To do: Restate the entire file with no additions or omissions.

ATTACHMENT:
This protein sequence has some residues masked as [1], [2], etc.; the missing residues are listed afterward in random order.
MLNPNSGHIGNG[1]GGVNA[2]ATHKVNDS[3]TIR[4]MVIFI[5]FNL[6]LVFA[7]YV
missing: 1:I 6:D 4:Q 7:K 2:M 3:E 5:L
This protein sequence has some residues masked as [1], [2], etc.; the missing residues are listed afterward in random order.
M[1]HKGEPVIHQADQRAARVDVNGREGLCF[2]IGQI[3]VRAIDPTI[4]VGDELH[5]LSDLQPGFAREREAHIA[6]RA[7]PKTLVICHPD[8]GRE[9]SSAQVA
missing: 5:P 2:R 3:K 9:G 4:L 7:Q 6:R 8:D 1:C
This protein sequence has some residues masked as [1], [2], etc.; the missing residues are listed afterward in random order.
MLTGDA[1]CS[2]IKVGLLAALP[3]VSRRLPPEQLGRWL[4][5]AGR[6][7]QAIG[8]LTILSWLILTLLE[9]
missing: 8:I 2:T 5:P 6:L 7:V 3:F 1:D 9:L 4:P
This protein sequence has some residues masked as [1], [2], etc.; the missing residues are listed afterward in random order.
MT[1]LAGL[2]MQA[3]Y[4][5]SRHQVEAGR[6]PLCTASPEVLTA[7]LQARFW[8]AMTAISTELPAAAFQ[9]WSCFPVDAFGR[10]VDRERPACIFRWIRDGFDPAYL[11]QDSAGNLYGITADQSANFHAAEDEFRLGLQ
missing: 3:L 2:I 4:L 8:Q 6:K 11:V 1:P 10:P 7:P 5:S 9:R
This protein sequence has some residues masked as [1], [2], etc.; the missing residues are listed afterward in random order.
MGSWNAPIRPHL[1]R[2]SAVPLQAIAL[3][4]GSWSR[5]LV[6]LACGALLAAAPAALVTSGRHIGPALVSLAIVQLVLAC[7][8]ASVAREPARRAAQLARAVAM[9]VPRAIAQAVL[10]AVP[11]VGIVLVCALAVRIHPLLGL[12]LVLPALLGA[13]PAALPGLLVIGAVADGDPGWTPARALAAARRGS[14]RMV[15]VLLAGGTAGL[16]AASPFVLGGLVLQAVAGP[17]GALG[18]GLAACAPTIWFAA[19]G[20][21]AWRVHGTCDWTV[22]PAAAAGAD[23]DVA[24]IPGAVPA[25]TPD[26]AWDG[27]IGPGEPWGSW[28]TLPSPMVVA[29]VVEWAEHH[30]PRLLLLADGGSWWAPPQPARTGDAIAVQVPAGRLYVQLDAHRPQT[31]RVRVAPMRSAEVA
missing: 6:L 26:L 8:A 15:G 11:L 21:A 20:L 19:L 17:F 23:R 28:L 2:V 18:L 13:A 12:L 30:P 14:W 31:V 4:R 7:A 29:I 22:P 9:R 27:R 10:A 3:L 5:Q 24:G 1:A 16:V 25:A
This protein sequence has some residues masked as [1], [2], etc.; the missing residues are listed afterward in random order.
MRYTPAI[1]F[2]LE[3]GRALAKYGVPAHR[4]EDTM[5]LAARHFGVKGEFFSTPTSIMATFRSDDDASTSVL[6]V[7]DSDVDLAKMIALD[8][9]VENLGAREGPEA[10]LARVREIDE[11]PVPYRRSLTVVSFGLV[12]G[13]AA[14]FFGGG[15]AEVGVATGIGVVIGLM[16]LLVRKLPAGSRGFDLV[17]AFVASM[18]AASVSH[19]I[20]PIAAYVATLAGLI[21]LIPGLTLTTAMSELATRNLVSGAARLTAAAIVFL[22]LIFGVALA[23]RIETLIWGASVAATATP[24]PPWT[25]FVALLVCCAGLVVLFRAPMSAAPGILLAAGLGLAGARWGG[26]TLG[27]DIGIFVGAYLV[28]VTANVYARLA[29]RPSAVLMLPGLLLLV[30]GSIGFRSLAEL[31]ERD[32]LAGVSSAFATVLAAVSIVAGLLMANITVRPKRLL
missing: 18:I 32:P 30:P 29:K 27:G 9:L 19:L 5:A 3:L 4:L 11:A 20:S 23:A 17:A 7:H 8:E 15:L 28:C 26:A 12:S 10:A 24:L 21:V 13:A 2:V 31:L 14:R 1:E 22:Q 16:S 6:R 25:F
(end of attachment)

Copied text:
This protein sequence has some residues masked as [1], [2], etc.; the missing residues are listed afterward in random order.
MLNPNSGHIGNG[1]GGVNA[2]ATHKVNDS[3]TIR[4]MVIFI[5]FNL[6]LVFA[7]YV
missing: 1:I 6:D 4:Q 7:K 2:M 3:E 5:L
This protein sequence has some residues masked as [1], [2], etc.; the missing residues are listed afterward in random order.
M[1]HKGEPVIHQADQRAARVDVNGREGLCF[2]IGQI[3]VRAIDPTI[4]VGDELH[5]LSDLQPGFAREREAHIA[6]RA[7]PKTLVICHPD[8]GRE[9]SSAQVA
missing: 5:P 2:R 3:K 9:G 4:L 7:Q 6:R 8:D 1:C
This protein sequence has some residues masked as [1], [2], etc.; the missing residues are listed afterward in random order.
MLTGDA[1]CS[2]IKVGLLAALP[3]VSRRLPPEQLGRWL[4][5]AGR[6][7]QAIG[8]LTILSWLILTLLE[9]
missing: 8:I 2:T 5:P 6:L 7:V 3:F 1:D 9:L 4:P
This protein sequence has some residues masked as [1], [2], etc.; the missing residues are listed afterward in random order.
MT[1]LAGL[2]MQA[3]Y[4][5]SRHQVEAGR[6]PLCTASPEVLTA[7]LQARFW[8]AMTAISTELPAAAFQ[9]WSCFPVDAFGR[10]VDRERPACIFRWIRDGFDPAYL[11]QDSAGNLYGITADQSANFHAAEDEFRLGLQ
missing: 3:L 2:I 4:L 8:Q 6:K 11:V 1:P 10:P 7:P 5:S 9:R
This protein sequence has some residues masked as [1], [2], etc.; the missing residues are listed afterward in random order.
MGSWNAPIRPHL[1]R[2]SAVPLQAIAL[3][4]GSWSR[5]LV[6]LACGALLAAAPAALVTSGRHIGPALVSLAIVQLVLAC[7][8]ASVAREPARRAAQLARAVAM[9]VPRAIAQAVL[10]AVP[11]VGIVLVCALAVRIHPLLGL[12]LVLPALLGA[13]PAALPGLLVIGAVADGDPGWTPARALAAARRGS[14]RMV[15]VLLAGGTAGL[16]AASPFVLGGLVLQAVAGP[17]GALG[18]GLAACAPTIWFAA[19]G[20][21]AWRVHGTCDWTV[22]PAAAAGAD[23]DVA[24]IPGAVPA[25]TPD[26]AWDG[27]IGPGEPWGSW[28]TLPSPMVVA[29]VVEWAEHH[30]PRLLLLADGGSWWAPPQPARTGDAIAVQVPAGRLYVQLDAHRPQT[31]RVRVAPMRSAEVA
missing: 6:L 26:L 8:A 15:G 11:L 21:A 20:L 19:L 17:F 23:R 28:L 2:V 18:L 13:A 12:L 30:P 14:W 31:V 4:R 7:A 29:I 22:P 9:R 27:R 10:A 3:L 5:Q 24:G 1:A 16:V 25:A
This protein sequence has some residues masked as [1], [2], etc.; the missing residues are listed afterward in random order.
MRYTPAI[1]F[2]LE[3]GRALAKYGVPAHR[4]EDTM[5]LAARHFGVKGEFFSTPTSIMATFRSDDDASTSVL[6]V[7]DSDVDLAKMIALD[8][9]VENLGAREGPEA[10]LARVREIDE[11]PVPYRRSLTVVSFGLV[12]G[13]AA[14]FFGGG[15]AEVGVATGIGVVIGLM[16]LLVRKLPAGSRGFDLV[17]AFVASM[18]AASVSH[19]I[20]PIAAYVATLAGLI[21]LIPGLTLTTAMSELATRNLVSGAARLTAAAIVFL[22]LIFGVALA[23]RIETLIWGASVAATATP[24]PPWT[25]FVALLVCCAGLVVLFRAPMSAAPGILLAAGLGLAGARWGG[26]TLG[27]DIGIFVGAYLV[28]VTANVYARLA[29]RPSAVLMLPGLLLLV[30]GSIGFRSLAEL[31]ERD[32]LAGVSSAFATVLAAVSIVAGLLMANITVRPKRLL
missing: 18:I 32:P 30:P 29:K 27:G 9:L 19:L 5:A 3:L 4:L 11:A 20:S 23:A 17:A 7:H 8:E 15:L 28:C 26:A 12:S 10:A 24:L 21:V 13:A 2:V 31:L 14:R 1:E 22:Q 16:S 6:R 25:F